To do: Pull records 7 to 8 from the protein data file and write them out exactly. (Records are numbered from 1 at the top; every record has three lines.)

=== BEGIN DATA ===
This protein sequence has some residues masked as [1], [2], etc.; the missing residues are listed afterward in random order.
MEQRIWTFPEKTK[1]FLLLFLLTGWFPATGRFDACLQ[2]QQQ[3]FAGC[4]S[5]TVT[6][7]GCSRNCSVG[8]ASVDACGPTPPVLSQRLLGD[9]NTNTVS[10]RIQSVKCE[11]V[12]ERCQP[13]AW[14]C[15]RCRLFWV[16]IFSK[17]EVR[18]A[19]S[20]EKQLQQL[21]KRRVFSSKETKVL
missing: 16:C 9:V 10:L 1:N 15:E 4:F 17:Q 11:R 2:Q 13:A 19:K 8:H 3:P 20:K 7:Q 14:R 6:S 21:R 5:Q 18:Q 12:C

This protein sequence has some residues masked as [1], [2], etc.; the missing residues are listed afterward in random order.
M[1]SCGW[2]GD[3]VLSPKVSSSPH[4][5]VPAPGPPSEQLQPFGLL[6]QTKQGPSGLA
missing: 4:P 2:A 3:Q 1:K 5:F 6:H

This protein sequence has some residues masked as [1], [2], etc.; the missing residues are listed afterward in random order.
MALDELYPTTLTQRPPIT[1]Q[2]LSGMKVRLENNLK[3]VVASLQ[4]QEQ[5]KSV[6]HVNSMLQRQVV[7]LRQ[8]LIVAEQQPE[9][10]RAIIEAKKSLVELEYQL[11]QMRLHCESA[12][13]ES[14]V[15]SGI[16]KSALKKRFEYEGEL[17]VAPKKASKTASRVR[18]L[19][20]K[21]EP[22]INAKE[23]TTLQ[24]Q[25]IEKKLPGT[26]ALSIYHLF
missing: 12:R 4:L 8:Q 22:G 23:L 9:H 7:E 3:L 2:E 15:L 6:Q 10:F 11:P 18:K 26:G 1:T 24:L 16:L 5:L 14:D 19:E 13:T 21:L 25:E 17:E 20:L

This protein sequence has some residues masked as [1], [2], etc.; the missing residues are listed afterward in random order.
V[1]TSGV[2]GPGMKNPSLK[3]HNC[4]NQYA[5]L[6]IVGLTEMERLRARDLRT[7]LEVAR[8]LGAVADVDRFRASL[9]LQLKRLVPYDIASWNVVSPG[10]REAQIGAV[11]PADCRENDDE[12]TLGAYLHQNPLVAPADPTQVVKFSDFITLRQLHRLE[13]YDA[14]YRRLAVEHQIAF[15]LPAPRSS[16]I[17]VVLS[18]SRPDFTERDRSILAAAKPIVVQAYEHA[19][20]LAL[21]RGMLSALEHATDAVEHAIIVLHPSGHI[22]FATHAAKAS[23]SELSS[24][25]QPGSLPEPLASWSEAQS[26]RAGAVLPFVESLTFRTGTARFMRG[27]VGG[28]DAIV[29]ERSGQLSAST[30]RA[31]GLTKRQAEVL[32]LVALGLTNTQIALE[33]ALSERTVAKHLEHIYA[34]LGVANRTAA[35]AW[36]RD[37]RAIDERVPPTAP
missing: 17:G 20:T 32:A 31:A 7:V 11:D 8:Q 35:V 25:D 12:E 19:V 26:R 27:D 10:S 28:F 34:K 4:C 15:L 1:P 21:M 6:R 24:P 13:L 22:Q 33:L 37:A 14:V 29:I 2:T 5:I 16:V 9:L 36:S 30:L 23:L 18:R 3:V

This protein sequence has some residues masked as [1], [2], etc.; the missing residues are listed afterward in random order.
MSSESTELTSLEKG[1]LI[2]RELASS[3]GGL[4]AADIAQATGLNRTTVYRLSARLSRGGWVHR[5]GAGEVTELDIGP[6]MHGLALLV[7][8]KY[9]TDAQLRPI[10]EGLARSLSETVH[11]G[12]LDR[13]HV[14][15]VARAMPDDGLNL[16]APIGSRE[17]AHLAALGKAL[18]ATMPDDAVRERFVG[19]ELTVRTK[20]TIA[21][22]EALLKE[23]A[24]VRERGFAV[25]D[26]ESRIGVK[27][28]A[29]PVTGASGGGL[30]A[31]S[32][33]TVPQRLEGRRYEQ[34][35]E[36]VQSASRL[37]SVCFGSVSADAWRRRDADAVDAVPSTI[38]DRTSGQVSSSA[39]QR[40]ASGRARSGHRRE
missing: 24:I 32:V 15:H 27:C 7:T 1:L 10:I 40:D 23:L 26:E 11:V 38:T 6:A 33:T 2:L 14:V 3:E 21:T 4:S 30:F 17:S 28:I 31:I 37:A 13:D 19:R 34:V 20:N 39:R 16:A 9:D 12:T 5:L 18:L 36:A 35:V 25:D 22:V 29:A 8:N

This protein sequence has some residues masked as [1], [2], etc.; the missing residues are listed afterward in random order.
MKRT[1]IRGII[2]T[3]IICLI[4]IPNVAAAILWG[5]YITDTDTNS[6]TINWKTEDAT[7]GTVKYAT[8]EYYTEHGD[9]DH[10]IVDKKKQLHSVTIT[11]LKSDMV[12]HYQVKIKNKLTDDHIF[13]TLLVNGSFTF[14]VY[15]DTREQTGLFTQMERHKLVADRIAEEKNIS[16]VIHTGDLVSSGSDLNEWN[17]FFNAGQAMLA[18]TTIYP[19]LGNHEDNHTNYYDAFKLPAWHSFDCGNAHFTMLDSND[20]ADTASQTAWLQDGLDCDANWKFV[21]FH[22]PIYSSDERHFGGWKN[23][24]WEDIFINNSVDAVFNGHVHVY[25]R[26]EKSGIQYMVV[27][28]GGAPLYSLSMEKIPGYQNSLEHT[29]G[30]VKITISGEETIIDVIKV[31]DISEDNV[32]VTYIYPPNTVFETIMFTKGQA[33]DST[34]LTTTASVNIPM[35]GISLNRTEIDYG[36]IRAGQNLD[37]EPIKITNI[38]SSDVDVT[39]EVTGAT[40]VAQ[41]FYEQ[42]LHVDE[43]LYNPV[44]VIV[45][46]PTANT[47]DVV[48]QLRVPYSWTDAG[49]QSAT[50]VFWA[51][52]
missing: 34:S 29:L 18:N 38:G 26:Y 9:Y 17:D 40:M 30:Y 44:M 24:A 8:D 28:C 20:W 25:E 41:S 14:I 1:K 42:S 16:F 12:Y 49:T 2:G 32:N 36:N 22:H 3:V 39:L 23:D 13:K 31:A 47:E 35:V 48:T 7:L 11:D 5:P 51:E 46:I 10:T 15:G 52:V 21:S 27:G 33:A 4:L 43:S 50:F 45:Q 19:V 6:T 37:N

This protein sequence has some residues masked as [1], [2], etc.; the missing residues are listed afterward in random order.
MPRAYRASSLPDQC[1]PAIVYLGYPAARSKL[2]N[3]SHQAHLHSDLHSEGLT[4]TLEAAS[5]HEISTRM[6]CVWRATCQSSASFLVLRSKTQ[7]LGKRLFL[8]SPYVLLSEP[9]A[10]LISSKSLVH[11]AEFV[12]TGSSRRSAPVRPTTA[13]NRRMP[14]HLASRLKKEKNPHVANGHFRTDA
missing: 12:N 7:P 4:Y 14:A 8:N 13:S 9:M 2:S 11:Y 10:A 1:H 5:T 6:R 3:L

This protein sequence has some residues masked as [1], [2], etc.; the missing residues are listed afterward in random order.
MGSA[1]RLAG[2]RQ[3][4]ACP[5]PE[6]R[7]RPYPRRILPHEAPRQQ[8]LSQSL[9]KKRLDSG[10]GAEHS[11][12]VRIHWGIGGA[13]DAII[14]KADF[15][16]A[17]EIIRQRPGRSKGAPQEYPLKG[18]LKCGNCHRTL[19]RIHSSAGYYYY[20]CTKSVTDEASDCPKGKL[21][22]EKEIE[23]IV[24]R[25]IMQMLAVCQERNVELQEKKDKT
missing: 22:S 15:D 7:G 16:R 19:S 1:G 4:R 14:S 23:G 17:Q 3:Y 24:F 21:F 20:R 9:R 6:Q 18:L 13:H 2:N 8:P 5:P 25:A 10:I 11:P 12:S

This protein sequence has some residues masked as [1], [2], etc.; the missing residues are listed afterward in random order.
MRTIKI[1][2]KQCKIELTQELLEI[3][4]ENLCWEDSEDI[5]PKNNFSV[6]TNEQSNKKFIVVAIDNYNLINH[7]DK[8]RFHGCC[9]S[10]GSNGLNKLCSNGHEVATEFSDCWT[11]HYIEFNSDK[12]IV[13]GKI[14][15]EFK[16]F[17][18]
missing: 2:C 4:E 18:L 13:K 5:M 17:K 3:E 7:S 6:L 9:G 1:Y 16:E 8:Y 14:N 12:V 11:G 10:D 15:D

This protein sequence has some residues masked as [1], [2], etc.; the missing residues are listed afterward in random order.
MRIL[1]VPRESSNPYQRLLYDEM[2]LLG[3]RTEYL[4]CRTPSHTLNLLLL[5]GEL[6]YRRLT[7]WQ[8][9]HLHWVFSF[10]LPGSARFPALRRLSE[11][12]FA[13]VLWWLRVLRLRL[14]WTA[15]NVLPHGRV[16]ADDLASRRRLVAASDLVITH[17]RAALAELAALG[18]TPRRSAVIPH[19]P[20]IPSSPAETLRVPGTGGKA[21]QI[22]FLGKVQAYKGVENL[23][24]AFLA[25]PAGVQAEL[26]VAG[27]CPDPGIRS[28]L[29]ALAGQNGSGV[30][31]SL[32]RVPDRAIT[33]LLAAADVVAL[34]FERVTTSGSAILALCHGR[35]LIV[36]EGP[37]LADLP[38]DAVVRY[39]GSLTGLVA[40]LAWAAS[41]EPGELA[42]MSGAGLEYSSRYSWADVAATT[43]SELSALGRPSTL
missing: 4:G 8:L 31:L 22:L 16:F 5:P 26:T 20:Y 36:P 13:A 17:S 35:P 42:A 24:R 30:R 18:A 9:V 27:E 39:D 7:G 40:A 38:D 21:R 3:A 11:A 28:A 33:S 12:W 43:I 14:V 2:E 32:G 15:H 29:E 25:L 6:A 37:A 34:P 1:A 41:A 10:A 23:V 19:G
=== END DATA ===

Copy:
This protein sequence has some residues masked as [1], [2], etc.; the missing residues are listed afterward in random order.
MPRAYRASSLPDQC[1]PAIVYLGYPAARSKL[2]N[3]SHQAHLHSDLHSEGLT[4]TLEAAS[5]HEISTRM[6]CVWRATCQSSASFLVLRSKTQ[7]LGKRLFL[8]SPYVLLSEP[9]A[10]LISSKSLVH[11]AEFV[12]TGSSRRSAPVRPTTA[13]NRRMP[14]HLASRLKKEKNPHVANGHFRTDA
missing: 12:N 7:P 4:Y 14:A 8:N 13:S 9:M 2:S 11:Y 10:A 1:H 5:T 6:R 3:L

This protein sequence has some residues masked as [1], [2], etc.; the missing residues are listed afterward in random order.
MGSA[1]RLAG[2]RQ[3][4]ACP[5]PE[6]R[7]RPYPRRILPHEAPRQQ[8]LSQSL[9]KKRLDSG[10]GAEHS[11][12]VRIHWGIGGA[13]DAII[14]KADF[15][16]A[17]EIIRQRPGRSKGAPQEYPLKG[18]LKCGNCHRTL[19]RIHSSAGYYYY[20]CTKSVTDEASDCPKGKL[21][22]EKEIE[23]IV[24]R[25]IMQMLAVCQERNVELQEKKDKT
missing: 22:S 15:D 7:G 16:R 19:S 1:G 4:R 14:S 23:G 17:Q 3:Y 24:F 21:F 20:R 9:R 6:Q 18:L 13:H 2:N 8:P 5:P 25:A 10:I 11:P 12:S